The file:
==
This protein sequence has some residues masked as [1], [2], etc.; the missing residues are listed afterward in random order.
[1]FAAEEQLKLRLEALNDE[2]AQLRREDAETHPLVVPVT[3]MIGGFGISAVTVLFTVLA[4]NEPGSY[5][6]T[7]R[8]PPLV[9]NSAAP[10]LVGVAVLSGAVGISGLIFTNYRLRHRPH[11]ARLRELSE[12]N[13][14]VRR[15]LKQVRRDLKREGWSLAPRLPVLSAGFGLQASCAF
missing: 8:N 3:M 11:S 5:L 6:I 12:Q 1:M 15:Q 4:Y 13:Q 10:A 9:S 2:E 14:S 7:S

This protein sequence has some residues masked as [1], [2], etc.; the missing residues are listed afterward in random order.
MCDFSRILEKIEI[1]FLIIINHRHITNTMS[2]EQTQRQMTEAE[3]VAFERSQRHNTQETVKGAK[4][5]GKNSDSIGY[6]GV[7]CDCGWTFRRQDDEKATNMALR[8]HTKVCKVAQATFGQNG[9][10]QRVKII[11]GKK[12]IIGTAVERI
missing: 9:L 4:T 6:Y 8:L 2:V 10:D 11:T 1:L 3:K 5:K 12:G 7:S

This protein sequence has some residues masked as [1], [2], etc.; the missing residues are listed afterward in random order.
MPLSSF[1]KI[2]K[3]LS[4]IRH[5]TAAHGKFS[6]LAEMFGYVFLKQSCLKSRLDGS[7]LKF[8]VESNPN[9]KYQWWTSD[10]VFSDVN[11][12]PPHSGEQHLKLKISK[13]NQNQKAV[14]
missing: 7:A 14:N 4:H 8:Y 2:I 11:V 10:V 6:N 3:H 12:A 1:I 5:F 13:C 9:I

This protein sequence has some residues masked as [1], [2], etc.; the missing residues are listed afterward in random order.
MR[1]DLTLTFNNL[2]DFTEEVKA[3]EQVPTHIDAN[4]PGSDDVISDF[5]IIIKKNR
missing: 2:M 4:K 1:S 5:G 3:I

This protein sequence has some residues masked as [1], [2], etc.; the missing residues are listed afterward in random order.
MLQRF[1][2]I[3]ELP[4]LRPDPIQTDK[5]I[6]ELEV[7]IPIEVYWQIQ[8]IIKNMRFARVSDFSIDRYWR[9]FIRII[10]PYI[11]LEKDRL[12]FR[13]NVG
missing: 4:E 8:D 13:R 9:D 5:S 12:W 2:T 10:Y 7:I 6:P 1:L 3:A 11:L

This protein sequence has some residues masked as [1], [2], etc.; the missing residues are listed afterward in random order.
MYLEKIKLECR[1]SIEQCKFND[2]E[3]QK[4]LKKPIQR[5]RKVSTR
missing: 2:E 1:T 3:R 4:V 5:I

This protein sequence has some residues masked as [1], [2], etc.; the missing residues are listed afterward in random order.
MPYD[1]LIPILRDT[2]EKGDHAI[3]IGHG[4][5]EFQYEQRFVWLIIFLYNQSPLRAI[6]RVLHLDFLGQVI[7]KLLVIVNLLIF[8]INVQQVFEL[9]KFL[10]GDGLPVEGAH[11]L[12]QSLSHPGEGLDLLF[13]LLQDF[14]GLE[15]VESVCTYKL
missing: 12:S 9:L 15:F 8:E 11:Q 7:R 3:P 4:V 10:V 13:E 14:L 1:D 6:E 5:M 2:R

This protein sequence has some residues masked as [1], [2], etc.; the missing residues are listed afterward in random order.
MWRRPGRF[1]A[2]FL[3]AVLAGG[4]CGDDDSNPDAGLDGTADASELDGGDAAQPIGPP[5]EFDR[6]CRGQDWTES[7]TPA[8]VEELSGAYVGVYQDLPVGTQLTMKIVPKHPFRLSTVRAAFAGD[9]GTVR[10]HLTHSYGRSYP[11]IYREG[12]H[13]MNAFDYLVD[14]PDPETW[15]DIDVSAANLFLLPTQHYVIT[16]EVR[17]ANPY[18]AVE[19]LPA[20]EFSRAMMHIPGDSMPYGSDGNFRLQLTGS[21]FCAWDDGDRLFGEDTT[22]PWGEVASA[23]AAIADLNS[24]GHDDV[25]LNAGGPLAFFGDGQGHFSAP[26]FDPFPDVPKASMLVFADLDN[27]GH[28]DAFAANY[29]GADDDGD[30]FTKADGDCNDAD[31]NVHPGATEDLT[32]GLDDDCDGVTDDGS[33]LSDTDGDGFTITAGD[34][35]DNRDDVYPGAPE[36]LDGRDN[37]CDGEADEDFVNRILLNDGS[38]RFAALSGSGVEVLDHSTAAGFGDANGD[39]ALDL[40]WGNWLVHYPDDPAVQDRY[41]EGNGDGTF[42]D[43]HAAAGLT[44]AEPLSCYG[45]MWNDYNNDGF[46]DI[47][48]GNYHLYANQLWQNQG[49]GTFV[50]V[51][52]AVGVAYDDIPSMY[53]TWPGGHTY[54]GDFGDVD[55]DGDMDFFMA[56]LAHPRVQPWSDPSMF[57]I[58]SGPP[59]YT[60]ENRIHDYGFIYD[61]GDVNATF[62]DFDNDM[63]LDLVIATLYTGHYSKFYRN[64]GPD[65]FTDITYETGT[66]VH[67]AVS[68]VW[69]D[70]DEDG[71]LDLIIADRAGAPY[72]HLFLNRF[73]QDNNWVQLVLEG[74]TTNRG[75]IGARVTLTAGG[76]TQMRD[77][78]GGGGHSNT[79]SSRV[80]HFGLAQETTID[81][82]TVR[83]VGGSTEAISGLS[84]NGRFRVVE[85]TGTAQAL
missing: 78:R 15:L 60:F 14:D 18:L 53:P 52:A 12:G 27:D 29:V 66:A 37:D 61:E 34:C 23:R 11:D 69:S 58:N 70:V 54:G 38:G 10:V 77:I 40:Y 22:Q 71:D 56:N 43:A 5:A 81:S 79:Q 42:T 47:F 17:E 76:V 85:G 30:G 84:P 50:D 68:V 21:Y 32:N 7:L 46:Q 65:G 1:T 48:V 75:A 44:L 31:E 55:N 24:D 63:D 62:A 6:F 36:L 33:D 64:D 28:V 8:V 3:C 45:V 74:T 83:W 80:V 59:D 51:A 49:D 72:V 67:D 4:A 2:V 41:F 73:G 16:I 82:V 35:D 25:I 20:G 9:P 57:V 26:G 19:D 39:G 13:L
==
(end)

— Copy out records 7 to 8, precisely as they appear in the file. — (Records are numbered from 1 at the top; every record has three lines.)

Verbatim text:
This protein sequence has some residues masked as [1], [2], etc.; the missing residues are listed afterward in random order.
MPYD[1]LIPILRDT[2]EKGDHAI[3]IGHG[4][5]EFQYEQRFVWLIIFLYNQSPLRAI[6]RVLHLDFLGQVI[7]KLLVIVNLLIF[8]INVQQVFEL[9]KFL[10]GDGLPVEGAH[11]L[12]QSLSHPGEGLDLLF[13]LLQDF[14]GLE[15]VESVCTYKL
missing: 12:S 9:L 15:F 8:E 11:Q 7:R 3:P 4:V 10:V 13:E 14:L 1:D 6:E 5:M 2:R

This protein sequence has some residues masked as [1], [2], etc.; the missing residues are listed afterward in random order.
MWRRPGRF[1]A[2]FL[3]AVLAGG[4]CGDDDSNPDAGLDGTADASELDGGDAAQPIGPP[5]EFDR[6]CRGQDWTES[7]TPA[8]VEELSGAYVGVYQDLPVGTQLTMKIVPKHPFRLSTVRAAFAGD[9]GTVR[10]HLTHSYGRSYP[11]IYREG[12]H[13]MNAFDYLVD[14]PDPETW[15]DIDVSAANLFLLPTQHYVIT[16]EVR[17]ANPY[18]AVE[19]LPA[20]EFSRAMMHIPGDSMPYGSDGNFRLQLTGS[21]FCAWDDGDRLFGEDTT[22]PWGEVASA[23]AAIADLNS[24]GHDDV[25]LNAGGPLAFFGDGQGHFSAP[26]FDPFPDVPKASMLVFADLDN[27]GH[28]DAFAANY[29]GADDDGD[30]FTKADGDCNDAD[31]NVHPGATEDLT[32]GLDDDCDGVTDDGS[33]LSDTDGDGFTITAGD[34][35]DNRDDVYPGAPE[36]LDGRDN[37]CDGEADEDFVNRILLNDGS[38]RFAALSGSGVEVLDHSTAAGFGDANGD[39]ALDL[40]WGNWLVHYPDDPAVQDRY[41]EGNGDGTF[42]D[43]HAAAGLT[44]AEPLSCYG[45]MWNDYNNDGF[46]DI[47][48]GNYHLYANQLWQNQG[49]GTFV[50]V[51][52]AVGVAYDDIPSMY[53]TWPGGHTY[54]GDFGDVD[55]DGDMDFFMA[56]LAHPRVQPWSDPSMF[57]I[58]SGPP[59]YT[60]ENRIHDYGFIYD[61]GDVNATF[62]DFDNDM[63]LDLVIATLYTGHYSKFYRN[64]GPD[65]FTDITYETGT[66]VH[67]AVS[68]VW[69]D[70]DEDG[71]LDLIIADRAGAPY[72]HLFLNRF[73]QDNNWVQLVLEG[74]TTNRG[75]IGARVTLTAGG[76]TQMRD[77][78]GGGGHSNT[79]SSRV[80]HFGLAQETTID[81][82]TVR[83]VGGSTEAISGLS[84]NGRFRVVE[85]TGTAQAL
missing: 78:R 15:L 60:F 14:D 18:L 53:P 52:A 12:G 27:D 29:V 66:A 37:D 61:E 34:C 23:R 11:D 69:S 58:N 70:V 54:G 38:G 10:V 77:I 40:Y 22:Q 71:D 56:N 43:A 5:A 81:S 79:Q 42:T 47:F 17:E 76:V 85:G 30:G 84:P 50:D 68:V 21:Y 32:N 7:L 46:Q 65:G 1:T 48:V 75:A 44:L 31:E 55:N 24:D 63:D 62:A 6:F 36:L 33:D 64:D 28:V 8:V 3:C 45:V 74:T 83:W 80:V 59:D 51:A 49:D 72:V 67:D 4:A 2:V 41:F 73:G 16:I 82:V 35:D 25:I 20:G 9:P 57:V 26:G 19:D 39:G 13:L